The Mariners win today 7-5 over the Blue Jays.  Yes, it’s good news.  The M’s enter their final series of the season at 84-75.  That’s 13 games better than last year, and we shouldn’t forget the 2014 season is a big step forward over last year.

Even so, it’s hard not to sigh heavily and wonder what the hell went wrong.  Just to be clear, this team was doing quite well until it slipped on a banana peel entering the month of September.  On Monday September 8th, the Mariners defeated Houston at Safeco 4-1 to reach 15 games over .500 at 79-64. It was the high water mark of the season.  Since that day the Mariners have gone 5-11.  After today the Mariners still need a win to equal their win total in 2009.  They can’t reach the 88 wins of the 2007 team. It’s likely they’ll be eliminated by from the wild card race tomorrow unless they sweep the Angels in Seattle, while the Royals and Athletics do a collective double pratfall.

Most discouraging, the Mariners plunge from competition, respectability and national notice is the chief instrument of that decline, the pitching staff.  Yes, the Mariners offense has again begin offensive in most of the losses since September 8th, but its the last few starts by Chris Young and Hisashi Iwakuma together by the last starts against the Blue Jays by James Paxton and Felix Hernandez that seem to put the exclamation point on the disappointing close to a promising season.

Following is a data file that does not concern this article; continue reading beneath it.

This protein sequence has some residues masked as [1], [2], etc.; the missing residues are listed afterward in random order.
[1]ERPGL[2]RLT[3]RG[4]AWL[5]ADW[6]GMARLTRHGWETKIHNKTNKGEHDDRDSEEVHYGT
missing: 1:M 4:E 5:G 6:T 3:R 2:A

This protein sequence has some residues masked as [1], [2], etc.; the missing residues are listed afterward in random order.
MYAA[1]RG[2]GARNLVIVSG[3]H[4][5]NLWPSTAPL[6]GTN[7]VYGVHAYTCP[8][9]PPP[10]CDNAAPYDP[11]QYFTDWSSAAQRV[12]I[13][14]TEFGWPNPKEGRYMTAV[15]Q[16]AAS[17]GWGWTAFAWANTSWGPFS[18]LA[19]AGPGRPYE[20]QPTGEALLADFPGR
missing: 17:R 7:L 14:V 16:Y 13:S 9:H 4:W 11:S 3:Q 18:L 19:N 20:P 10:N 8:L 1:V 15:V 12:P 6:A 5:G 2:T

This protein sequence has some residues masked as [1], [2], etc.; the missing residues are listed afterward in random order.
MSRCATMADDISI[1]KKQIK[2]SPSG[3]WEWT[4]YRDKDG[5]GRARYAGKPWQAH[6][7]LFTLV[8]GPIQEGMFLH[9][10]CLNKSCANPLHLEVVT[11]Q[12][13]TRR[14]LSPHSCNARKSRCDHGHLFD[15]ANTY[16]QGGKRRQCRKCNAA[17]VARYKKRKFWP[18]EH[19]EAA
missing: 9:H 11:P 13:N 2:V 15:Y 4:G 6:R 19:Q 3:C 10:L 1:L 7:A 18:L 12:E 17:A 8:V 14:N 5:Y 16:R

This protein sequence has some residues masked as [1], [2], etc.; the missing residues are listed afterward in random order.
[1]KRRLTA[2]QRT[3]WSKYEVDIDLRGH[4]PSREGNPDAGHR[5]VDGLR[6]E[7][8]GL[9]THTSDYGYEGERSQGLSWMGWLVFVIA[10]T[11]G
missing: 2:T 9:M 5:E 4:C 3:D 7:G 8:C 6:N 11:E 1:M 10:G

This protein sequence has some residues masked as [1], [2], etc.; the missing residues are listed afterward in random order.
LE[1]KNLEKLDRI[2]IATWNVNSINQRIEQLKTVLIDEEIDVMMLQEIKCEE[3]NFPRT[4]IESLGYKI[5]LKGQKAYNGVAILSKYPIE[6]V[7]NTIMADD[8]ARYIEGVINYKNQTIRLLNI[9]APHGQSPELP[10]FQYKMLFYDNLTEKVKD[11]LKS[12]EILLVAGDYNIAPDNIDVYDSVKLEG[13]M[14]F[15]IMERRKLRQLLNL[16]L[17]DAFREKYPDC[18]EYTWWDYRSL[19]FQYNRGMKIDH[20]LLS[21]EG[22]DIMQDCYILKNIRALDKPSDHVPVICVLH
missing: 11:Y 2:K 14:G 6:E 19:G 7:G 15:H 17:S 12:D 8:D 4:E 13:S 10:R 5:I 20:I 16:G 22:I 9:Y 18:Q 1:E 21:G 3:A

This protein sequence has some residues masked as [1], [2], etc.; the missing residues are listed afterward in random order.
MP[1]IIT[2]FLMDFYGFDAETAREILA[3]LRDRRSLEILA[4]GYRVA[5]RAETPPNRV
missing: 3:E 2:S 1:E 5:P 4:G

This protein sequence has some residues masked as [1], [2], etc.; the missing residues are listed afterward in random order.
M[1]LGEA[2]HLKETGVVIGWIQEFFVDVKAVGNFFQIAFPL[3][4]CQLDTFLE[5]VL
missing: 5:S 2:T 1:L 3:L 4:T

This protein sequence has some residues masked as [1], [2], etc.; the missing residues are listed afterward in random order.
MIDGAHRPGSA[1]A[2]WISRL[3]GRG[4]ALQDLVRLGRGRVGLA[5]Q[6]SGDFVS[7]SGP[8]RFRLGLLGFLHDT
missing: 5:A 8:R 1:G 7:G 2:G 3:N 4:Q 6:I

There are those who will exclaim “Same ol’ Mariners,” and redouble their pledges to refuse to return to Safeco until Howard Lincoln and Jack Zdurencik are both found floating in Puget Sound.  It’s hard not to be disappointed about the end.  But there are some good things that happened too.

Though the season ending stats may not show it do to this month’s meltdown, but the Mariners pitching staff-starters and relievers-had a stupendous year. Pressed into starting roles by early season injury, Chris Young and Roenis Elias were fabulous.  The bullpen was simply unhittable for most of the season.  Though I sat through the Fernando Rodney-walks-four-guys-to lose-in-ten innings-to-the-A’s game on September 13th, he brought stability to the bullpen allowing Tom Wilhelmson, Danny Farquhar, Justin Leone and late comer Brandon Maurer to thrive.

Offensively, there were lots of guys who had moments, flashes of goodness, but only Robinson Cano had a season of uninterrupted awesomeness. Though Kyle Seager was awfully damn good for 5/6ths of the season, he was pretty well missing these last 20 games.  Dustin Ackley’s comeback was undone by a bad ankle.  Logan Morrison showed us something in September.  Michael Saunders showed us he was injury prone. If this team is to take the next step next year, it’s clear offensive upgrades have to happen.  DH, first base, outfield are all areas that need upgrading.

The rest of the year . . . we’ll see, but I’m done holding my breath and hoping for the best.  Mariners, you’re always in my heart, but you came darn close to breaking it this year.